History, math, science – sometimes everyday curriculum can be difficult to grasp for elementary school students. The concept seems unfamiliar or too far removed from everyday life to grasp. But when a student becomes an integral part of dissecting and reconstructing it in a different way, the ability to connect with curriculum concepts is more within reach. This is the idea behind two recent Chatham Arts Council Artists-in-Schools theater residencies with EbzB Productions, founded by Serena Ebhardt and David zum Brunnen. The residencies took place at Pittsboro Elementary School and Bonlee School, and proved to be successful tools in bringing history, math, science, language, and dramatic arts curriculum to life.
“This program provides a great way to reach kids who need other ways to learn – they need movement,” said Serena Ebhardt, the “Eb” in EbzB. “Some kids need to sing it, move it, feel it. Dramatic arts are the best way to get lessons to these students, who are less responsive in a traditional classroom.”
At Pittsboro Elementary School, third-grade students interviewed local business owners to create an original production on the history of economics in Pittsboro and Chatham County. These included Mike Dasher, Jennifer Gordiano, Grim Hobbs, Brad Johnson, Greg Lewis, Nina Lloyd, Ashley and Justin Palmer, Pam Smith, and Eric Williams.
EbzB makes an effort to work cross-generationally with interviews, helping bridge the gap in the community. The interviews created an oral history and allowed the young students to make a current connection between the local businesses they know and the economics behind them. With the help of EbzB and their teachers, students transcribed their interviews and worked together to create an educational performance called “People Make the World Go-Round,” sharing with an audience of peers and parents all they’d learned about supply, demand, wants, and needs throughout the three-months.
“Third grade is a year that has a lot of focus on tests, tests, tests,” explained Dara Platon, a participating third- grade teacher at Pittsboro Elementary School. “This program offered students a way to be creative, let loose, be interactive – but still get the history, language arts, and economics curriculum they needed to master.”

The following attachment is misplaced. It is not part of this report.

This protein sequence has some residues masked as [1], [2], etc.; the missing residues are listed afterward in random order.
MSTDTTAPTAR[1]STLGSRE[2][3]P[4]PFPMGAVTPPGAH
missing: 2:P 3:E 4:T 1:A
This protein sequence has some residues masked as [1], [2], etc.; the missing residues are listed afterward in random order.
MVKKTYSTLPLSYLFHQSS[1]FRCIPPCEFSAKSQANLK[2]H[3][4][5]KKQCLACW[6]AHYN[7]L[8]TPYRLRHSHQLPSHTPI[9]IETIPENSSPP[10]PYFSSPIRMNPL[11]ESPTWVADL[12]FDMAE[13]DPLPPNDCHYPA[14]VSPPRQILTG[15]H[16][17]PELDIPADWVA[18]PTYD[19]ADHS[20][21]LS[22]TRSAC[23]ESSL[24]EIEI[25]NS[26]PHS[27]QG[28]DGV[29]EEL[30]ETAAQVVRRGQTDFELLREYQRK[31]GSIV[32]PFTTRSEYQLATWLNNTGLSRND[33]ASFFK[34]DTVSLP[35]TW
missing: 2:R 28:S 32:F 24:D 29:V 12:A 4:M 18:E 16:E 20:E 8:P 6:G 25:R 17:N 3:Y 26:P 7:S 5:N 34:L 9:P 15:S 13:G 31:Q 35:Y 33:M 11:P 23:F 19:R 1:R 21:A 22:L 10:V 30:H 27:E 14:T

In addition to diving into the specific curriculum at both schools, EbzB conducted intensive workshops for weeks with the students to ensure they learned the basics of performance art. Students went through warm-up exercises from meditation, to physical and vocal warm-ups. Some students commented that their favorite part of the preparation was practicing how to avoid being distracted. As students held their position, focusing on a chosen spot in the room, Serena or David would slowly weave in and out through the students, working hard to distract them with funny faces or gestures. But the students had been taught very well how to recover from a distraction by breathing deeply and re-setting their focal point. This preparation was essential during their performances in front of parents, siblings, teachers and other students–and it can transfer to focus in other areas.
Bonlee School’s residency was with fifth graders and focused on technology. Through their interviews with Pittsboro Mayor Cindy Perry and Siler City Mayor John Grimes and the culminating performance, students worked to absorb information relative to their curriculum in a real and meaningful way. “Not only that,” Serena expressed, “but the process plants seeds through dramatic arts that grow over time.” Anyone watching their culminating performance, titled “Use Technology for Good – It’s Your Choice” could see their enthusiasm for the content, and for dramatic performance.
“The EbzB Production residency was student and community-driven,” said two participating teachers, Taylor Mushrush and Stacie Perry. “Students enjoyed conducting interviews with community members and extending their learning beyond the classroom setting, while practicing listening, speaking, and writing skills. It was a great experience.”
The Chatham Arts Council is able to bring professional artists into Chatham County schools because of our partners: Chatham County Schools, Chatham County, the North Carolina Arts Council, and a growing crew of businesses and individuals. It’s a collaboration that is incredibly worthwhile, exposing students to artistic forms that they may not otherwise encounter. For many, the arts are an incredible outlet where children can flourish and feel successful.
A HUGE thank you to our sponsors for powering this initiative in these two schools. The EbzB theater residency at Pittsboro Elementary School was powered by The Kindred Gallery at the Rosemary House B&B. The residency at Bonlee School was powered by Briar Chapel Friends and Neighbors.
We’re hoping to expand the AIS initiative to Chatham Charter School, Willow Oak Montessori, and Woods Charter School in 2020 to reach every public elementary school in Chatham County. Can you help us? We hope so! If you’re intrigued, click here.